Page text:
(1) It’s not the end (2) Design is Hard (3) Apps are awesome – Miesner

I just finished reading (almost) all the design proposals and I am very impressed with the creativity and intelligence displayed by all our amazing Designing Divas at Ann Richards.  I’ve read about everything from devices to prevent Deep Vein Thrombosis (DVT) on long air flights to innovative new ergonomically friendly seating for students/office workers to a revolutionary new pillow designed to prevent neck pain.  Though some groups are clearly further along than others, I feel like all teams are on a good path toward eventual product success.

Because I believe that I should do anything I ask the students to do, I thought I would write my second blog post (they each have to write two) for this six weeks on my reflections after reading the design proposals.  I had three main thoughts: (1) It’s not the end (2) Design is hard and (3) Apps are awesome.  Enjoy my ramblings…

(1) It’s not the end

As I was reading the design proposals and accompanying blog posts I was struck by how many students seemed to say, “Hooray, we’re done!”  It is only November.  Designs are far from done.  Design is an iterative process.  I would be extremely surprised if any of the products the teams create in the end much resemble their first design sketches in this proposal.  We must remember that the ARS maker cycle is not linear:

ARS Maker Cycle Logo - Designed by our own amazing E. Foster (junior)
ARS Maker Cycle Logo – Designed by our own amazing E. Foster (junior)

Though this particular representation shows the arrows going neatly from one phase to the next, in real life we constantly cycle back and forth between the stages.  In Biomedical Design class we just “finished” tool up and are ready to start “Make,” but we will most definitely spend some time re-visiting tool up to help improve and after receiving feedback through share.  This is not your final design my friends.

(2) Design is hard

Creating new and innovative products is a difficult process, especially when you only have 17 or 18 years  of experience in life and many of those years included sandboxes or Lego toys.  Design requires great attention to detail and extremely specific descriptions and measurements.  It is difficult to imagine the actual sizes of things.

I’ve noticed this trend – a struggle to conceptualize size – in my 8th grade students (and myself) as well.  We have trouble grasping how long a meter actually is how much volume a square foot contains.  Though gender differences in abilities is quite a controversial topic, I wonder how much this difficulty in visualization is related to the varying spatial abilities seen in males versus females. Whatever the cause, the lack of understanding of “real world” sizes was clear in some design proposals.  I won’t mention specific groups, but I do think many teams will need to go back and seriously re-evaluate their designs. Like this violin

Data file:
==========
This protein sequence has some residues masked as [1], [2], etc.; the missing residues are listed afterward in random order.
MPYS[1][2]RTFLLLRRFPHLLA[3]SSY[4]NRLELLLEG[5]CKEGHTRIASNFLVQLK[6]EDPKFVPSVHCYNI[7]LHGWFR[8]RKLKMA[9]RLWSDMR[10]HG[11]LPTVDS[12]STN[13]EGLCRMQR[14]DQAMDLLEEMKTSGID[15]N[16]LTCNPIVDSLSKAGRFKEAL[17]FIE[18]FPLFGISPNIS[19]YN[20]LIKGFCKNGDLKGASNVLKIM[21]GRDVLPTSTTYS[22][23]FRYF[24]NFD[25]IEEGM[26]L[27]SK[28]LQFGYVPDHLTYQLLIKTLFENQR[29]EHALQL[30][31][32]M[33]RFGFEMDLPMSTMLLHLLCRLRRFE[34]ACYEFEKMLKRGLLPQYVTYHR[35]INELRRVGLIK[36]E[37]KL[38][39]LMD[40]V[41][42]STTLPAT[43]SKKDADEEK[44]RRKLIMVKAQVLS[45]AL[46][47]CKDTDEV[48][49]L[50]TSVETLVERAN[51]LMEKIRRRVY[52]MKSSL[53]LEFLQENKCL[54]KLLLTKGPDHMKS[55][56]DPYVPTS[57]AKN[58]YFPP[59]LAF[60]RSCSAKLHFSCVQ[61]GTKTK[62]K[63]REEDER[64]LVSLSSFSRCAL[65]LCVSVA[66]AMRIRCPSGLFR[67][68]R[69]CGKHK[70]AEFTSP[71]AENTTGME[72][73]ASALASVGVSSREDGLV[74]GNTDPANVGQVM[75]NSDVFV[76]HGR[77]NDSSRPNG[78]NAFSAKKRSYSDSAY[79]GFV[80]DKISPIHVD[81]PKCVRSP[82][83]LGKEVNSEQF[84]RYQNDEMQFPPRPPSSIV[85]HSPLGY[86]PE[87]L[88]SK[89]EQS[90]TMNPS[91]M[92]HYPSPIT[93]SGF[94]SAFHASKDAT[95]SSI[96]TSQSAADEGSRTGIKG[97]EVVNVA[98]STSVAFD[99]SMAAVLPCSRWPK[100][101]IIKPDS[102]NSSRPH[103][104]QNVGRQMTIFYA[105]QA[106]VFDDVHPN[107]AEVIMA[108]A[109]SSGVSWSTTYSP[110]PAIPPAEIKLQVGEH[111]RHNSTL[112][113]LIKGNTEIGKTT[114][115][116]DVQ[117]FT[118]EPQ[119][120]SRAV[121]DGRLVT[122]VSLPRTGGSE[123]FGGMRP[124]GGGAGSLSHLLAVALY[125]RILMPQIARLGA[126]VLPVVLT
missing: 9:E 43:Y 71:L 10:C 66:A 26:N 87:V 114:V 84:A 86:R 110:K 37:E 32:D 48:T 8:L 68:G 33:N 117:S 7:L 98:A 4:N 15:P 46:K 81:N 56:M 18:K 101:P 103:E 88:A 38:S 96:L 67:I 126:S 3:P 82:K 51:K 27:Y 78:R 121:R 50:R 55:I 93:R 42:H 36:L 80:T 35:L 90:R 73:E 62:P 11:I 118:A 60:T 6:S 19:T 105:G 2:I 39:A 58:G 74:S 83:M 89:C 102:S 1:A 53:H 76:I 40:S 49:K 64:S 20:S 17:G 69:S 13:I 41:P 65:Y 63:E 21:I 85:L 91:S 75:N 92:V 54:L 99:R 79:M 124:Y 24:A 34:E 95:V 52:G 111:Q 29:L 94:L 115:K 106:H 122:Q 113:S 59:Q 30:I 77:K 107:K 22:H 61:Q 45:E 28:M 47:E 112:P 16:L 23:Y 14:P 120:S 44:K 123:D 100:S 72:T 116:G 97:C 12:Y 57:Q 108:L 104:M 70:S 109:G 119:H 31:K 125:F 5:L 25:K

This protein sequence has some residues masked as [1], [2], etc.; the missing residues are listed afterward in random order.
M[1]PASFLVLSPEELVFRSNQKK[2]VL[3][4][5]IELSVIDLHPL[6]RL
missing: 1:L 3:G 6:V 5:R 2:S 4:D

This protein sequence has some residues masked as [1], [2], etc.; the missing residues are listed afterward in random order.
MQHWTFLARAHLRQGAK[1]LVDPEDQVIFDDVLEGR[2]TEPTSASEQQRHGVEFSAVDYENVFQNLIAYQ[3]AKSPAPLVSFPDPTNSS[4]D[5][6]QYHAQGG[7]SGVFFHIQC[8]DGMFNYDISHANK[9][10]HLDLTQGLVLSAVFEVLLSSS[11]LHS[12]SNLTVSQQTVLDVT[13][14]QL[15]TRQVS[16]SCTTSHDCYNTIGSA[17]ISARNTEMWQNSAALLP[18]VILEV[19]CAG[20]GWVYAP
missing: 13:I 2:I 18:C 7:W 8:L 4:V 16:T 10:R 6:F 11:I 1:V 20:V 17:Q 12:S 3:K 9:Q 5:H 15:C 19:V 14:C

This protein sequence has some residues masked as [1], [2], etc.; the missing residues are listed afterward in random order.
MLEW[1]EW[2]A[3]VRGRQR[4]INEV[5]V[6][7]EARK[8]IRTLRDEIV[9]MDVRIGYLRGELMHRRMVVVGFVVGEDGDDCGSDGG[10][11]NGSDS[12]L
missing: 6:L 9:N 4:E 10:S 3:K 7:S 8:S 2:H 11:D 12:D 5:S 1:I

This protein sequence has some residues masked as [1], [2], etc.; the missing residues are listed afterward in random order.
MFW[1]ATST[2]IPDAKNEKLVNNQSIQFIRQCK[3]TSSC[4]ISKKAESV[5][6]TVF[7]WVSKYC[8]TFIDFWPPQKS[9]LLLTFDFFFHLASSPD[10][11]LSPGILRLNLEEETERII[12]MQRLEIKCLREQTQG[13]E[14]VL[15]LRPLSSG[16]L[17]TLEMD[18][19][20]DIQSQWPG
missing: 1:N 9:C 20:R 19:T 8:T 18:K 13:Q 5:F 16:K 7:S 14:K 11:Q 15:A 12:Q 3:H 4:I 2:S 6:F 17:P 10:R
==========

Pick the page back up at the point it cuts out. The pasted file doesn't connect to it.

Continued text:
Design is sometimes out of proportion in our minds.
Design is sometimes out of proportion in our minds.

Perhaps this is somewhat my fault.  We didn’t really discuss feasibility (the ability to be easily done) much in class.  I appreciate that our students are very ambitious in their desires to “save the world,” but I hope they do not get too frustrated when they realize that their product most likely cannot actually be built.  I had an interesting experience with a hoverchair last year that eventually had to be scaled down to a wheelchair with innovative padding.

On the other side of feasibility, even if you can build it, will they buy it?  Whenever I read magazines I see those ads in the back for random stuff like a heated toilet seat

Yours for only $79.99!
Yours for only $79.99!

or a lawn “vacuum”:

How can you jump in the leaf pile?
How can you jump in the leaf pile?

But this seems to be a recurring theme for me when I consider the students’ designs, as I wrote about in this post.

There are just so many things to consider in creating designs: feasibility, customer appeal, material structure, etc.  It is hard to wrap one’s mind around.  I think the students will become (painfully) aware of the difficulty of design as we move into our prototyping phase.  This will provide an excellent opportunity to demonstrate our grit and resilience.

(3) Apps are awesome

Reading and providing feedback on 18 20-24 page long papers was quite a monumental task.  Thankfully, I discovered the amazing Google App Kaizena.  This tool integrates seamlessly with GoogleDocs so students can upload their file into Docs and then “request feedback” from a teacher.  I can then view their documents and leave comments (text or voice!) with links to resources and lots of other cool stuff.  This app has been a saving grace through my hours of grading.  I’m definitely going to introduce it to my English teacher friends.

My Kaizena happily shows all design proposals read!
My Kaizena happily shows all design proposals read!

So…those are my thoughts on the design proposals.  I look forward to seeing where the students go from  here.  As for me, I’m going to morning assembly, then to class, then to Fitness Friday/lunch, then more class, then home to bed!  A long week for both teachers and students.

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